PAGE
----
World Wide Words -- 15 Mar 03

Michael Quinion DoNotUse at WORLDWIDEWORDS.ORG
Fri Mar 14 12:20:56 EST 2003

WORLD WIDE WORDS          ISSUE 332          Saturday 15 March 2003
Sent each Saturday to 16,000+ subscribers in at least 119 countries
Editor: Michael Quinion, Thornbury, Bristol, UK      ISSN 1470-1448
<>      <TheEditor at>

1. Feedback, notes and comments.
2. Book Review: Dog Days and Dandelions.
3. Weird Words: Lipogrammatist.
4. Sic!
5. Q&A: Mummer; Pins and needles.
6. Endnote.
A. Subscription commands.
B. Contact addresses.

1. Feedback, notes and comments
COINED BY GOD  Apologies for the error in last week's book review.
The reference in one paragraph to "Coined by Shakespeare" should,
of course, have been to "Coined by God". Put it down to old age.

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2. Book Review: Dog Days and Dandelions
Martha Barnette's third work on oddities of word etymology follows
her intriguingly titled Ladyfingers and Nun's Tummies, a light-
hearted look at how foods got their names. In this book, she turns
her attention to the animal meanings behind everyday words.

She points out that the Canary Islands were indeed named after an
animal, not the obvious one but a dog; that if somebody "capers"
about, they resemble a goat (and that "chevron" also has caprine
links); but if they are instead "feisty", they are being described
by a name that comes from an old American dialect word for a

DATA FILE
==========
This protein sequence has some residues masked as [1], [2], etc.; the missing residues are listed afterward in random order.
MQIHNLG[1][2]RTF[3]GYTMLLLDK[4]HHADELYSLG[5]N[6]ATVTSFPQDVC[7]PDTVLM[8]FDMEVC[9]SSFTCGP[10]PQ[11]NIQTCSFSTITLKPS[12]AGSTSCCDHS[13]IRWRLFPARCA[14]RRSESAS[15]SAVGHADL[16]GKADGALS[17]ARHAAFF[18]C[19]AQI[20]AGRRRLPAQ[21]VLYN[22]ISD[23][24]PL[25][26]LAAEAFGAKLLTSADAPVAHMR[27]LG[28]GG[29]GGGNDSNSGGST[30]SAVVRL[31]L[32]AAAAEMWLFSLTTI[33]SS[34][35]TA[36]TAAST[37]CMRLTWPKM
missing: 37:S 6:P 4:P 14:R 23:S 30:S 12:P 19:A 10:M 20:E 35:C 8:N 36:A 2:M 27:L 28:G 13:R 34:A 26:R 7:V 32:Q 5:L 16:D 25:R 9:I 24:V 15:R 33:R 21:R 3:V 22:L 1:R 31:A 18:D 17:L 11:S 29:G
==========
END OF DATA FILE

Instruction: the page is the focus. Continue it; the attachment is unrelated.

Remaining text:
mongrel dog.

"Gossamer", perhaps surprisingly, turns out to have a link with
geese; "hearse" with an ancient Oscan word for a wolf; "Hobson's
choice" referred to a horse (the one nearest the stable door that a
hirer from Mr Hobson's livery stables in Cambridge was obliged to
choose). There are horsy connections with "constable" and "marshal",
and also with "jaded", since a jade was once a name for a worn-out
horse. A "niche" was originally a nest and "porcelain" does indeed
have the porcine associations that its name might suggest, although
in a disguised way.

If you need any unusual adjectives, try "limacine", snail-like,
"jumentous", resembling horse urine, "ornithophilous", of flowers
that attract birds to pollinate them, or "peristeronic", suggestive
of pigeons (though you might have trouble wedging any of them into
your everyday conversation).

One story I have to dispute: we now know that "jinx" is almost
certainly not from an old name for the bird called the wryneck (see

Apart from that small quibble, it's a pleasant and undemanding romp
through an interesting aspect of English word history.

[Martha Barnette, Dog Days and Dandelions, published by St Martin's
Press, New York, in February 2003; ISBN 0-312-28072-6; hardback,
pp194; publisher's price US$24.95.]

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3. Weird Words: Lipogrammatist
A writer of lipograms.

As opposed to pangrammatists, who strive to crowd all the letters